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The People Who Miss Our Kids

I’ve been seeing a lot of my son’s teacher lately. Not in person, of course — the lockdown means he hasn’t been to school in months. But I see her every day in the class meeting, skillfully wrangling a gang of first graders over Zoom, and it’s been a fascinating peek behind the scenes.

Though I always knew she was an excellent teacher, the classroom before the pandemic sometimes felt like a black box. I dropped my son off at school, he learned things and then I picked him up again. As the year progressed, he could suddenly do subtraction or explain what a narwhal was, but I never really saw the sausage being made. Now it’s being made every day at my dining room table.

With schools closed for more than 50 million students nationwide because of the coronavirus, teachers more accustomed to face time than FaceTime have pivoted heroically to distance learning. While virtual classes mean parents see more of their children’s teachers, the teachers see less of the children — and it stings.

“I miss their singing” said Jonathan Zielinski, a teacher in Chicago for fourth, fifth and sixth graders. “I miss laughing with them. I miss the stories they’d tell me in the odd moments between activities. I miss watching them work so I can see their thought process. As I tell them every day, I just miss their faces.”

Since shifting to remote learning, Rabbi Jonathan Knapp, head of school at Yavneh Academy in Paramus, N.J., is mourning the simple social rituals. “I used to begin every day at the front of the school, greeting students one by one,” he said. “Those small opportunities to connect — wishing someone a happy birthday, discussing last night’s sports game — are the hardest to replicate virtually.”

Most parents are wondering how the pandemic might be affecting their kids. But the people who used to look after those kids have had their lives upended too.

Kayla Altadonna, a sophomore at Robert Morris University in Pittsburgh, moved home to Erie, Pa., when her school closed amid Covid-19 concerns. She was sad to leave friends and classes, but the real blow was saying goodbye to the three sisters she had babysat regularly for a year.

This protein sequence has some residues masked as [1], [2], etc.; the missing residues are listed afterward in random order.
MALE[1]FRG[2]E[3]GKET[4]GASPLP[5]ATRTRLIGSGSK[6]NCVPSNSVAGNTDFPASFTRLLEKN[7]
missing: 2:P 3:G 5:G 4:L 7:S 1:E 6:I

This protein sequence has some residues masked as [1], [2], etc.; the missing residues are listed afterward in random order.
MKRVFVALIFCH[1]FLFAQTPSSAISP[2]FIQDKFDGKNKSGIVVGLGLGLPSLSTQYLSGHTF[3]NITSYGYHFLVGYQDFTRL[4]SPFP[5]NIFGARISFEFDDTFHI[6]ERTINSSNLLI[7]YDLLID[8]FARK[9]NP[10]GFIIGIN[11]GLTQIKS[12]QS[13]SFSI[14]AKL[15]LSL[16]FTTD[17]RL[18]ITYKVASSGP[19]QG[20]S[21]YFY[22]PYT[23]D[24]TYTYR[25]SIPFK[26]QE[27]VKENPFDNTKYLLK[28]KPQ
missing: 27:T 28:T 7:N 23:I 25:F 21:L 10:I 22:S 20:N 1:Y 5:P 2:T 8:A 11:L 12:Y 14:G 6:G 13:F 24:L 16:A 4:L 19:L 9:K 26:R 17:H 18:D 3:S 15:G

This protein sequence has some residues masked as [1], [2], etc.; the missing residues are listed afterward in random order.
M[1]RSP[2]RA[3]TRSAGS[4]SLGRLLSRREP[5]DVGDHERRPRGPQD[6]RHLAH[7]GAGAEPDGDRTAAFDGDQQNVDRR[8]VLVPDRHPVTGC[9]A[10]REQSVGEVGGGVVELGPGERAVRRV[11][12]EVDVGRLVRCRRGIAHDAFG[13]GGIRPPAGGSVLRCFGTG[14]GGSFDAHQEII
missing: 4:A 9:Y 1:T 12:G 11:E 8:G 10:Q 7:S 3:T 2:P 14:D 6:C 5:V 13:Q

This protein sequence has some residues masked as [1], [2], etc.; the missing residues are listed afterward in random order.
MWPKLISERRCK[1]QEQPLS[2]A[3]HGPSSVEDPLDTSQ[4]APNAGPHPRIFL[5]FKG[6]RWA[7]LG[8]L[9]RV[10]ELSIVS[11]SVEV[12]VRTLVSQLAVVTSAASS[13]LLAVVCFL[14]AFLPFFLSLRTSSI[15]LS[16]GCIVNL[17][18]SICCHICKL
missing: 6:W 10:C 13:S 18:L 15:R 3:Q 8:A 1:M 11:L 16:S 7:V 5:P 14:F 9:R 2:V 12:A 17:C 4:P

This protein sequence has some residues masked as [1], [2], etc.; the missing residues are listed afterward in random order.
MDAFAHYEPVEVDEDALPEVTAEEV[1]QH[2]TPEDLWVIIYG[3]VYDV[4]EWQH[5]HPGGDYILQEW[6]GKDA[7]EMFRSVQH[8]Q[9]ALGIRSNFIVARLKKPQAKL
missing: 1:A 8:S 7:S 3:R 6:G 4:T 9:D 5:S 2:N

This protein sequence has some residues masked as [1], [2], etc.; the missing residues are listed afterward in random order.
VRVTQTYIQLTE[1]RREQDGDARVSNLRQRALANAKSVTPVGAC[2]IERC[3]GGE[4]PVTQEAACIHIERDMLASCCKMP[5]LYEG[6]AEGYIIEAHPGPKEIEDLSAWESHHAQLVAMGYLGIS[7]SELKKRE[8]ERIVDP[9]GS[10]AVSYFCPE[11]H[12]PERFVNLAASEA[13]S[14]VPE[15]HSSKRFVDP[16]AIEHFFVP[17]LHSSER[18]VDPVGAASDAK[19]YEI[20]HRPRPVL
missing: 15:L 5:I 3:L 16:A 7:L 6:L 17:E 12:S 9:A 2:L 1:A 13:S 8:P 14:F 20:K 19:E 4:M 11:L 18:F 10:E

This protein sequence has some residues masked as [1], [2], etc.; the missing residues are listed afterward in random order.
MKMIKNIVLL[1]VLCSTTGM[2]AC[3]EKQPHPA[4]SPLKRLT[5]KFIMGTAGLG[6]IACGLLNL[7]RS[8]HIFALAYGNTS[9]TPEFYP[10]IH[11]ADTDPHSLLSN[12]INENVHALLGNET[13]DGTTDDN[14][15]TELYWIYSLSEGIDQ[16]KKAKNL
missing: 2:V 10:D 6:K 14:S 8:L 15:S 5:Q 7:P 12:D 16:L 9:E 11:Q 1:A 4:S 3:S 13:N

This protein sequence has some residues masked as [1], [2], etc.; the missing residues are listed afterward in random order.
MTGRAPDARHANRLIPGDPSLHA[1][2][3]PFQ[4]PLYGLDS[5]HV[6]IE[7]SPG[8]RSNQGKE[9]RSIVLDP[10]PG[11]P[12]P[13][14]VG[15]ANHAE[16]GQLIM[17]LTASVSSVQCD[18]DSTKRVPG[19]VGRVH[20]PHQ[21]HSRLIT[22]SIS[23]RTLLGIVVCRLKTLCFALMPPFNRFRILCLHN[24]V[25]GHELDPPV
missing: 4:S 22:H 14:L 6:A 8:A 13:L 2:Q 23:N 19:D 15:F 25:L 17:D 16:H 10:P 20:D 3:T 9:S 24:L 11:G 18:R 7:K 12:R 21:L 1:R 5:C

“I was so used to being part of their lives,” she said. “I drove them to activities and made them dinner and put them to bed. They became like family to me. The hardest thing has been transitioning from knowing everything about their day to barely talking to them.” With Altadonna away, the family had to hire another sitter. “I was a little jealous,” she said. “I felt like ‘hey, you guys are mine!’”

Some caregivers have discovered the new gap in their lives isn’t just child-sized. Heather Faucheux, a nanny in New Orleans, La, hasn’t seen the kids she cares for since March. It makes her sad to know they’re growing and changing without her, but that’s not the only difficult part. “I miss the parents, too,” she said. “As a nanny, they’re sometimes the only adults you interact with all day.”

Even child care providers who still see some of their kids say it’s not the same without a full house. Jason and Camille Brandt, who own the Children’s Montessori Center in Fargo, N.D., have kept their preschool open for essential workers. But operating at a drastically reduced capacity, Jason said, has made for a very different experience — for the kids and staff.

“You lose the rhythm of teaching,” he said. “It makes it difficult to maintain what you’ve built up.” He has instituted regular Zoom calls for the kids at home, though said it’s hard to get much learning done. “At this age, they just want to see each other,” he said. “Their faces light up when their friends appear on the screen.”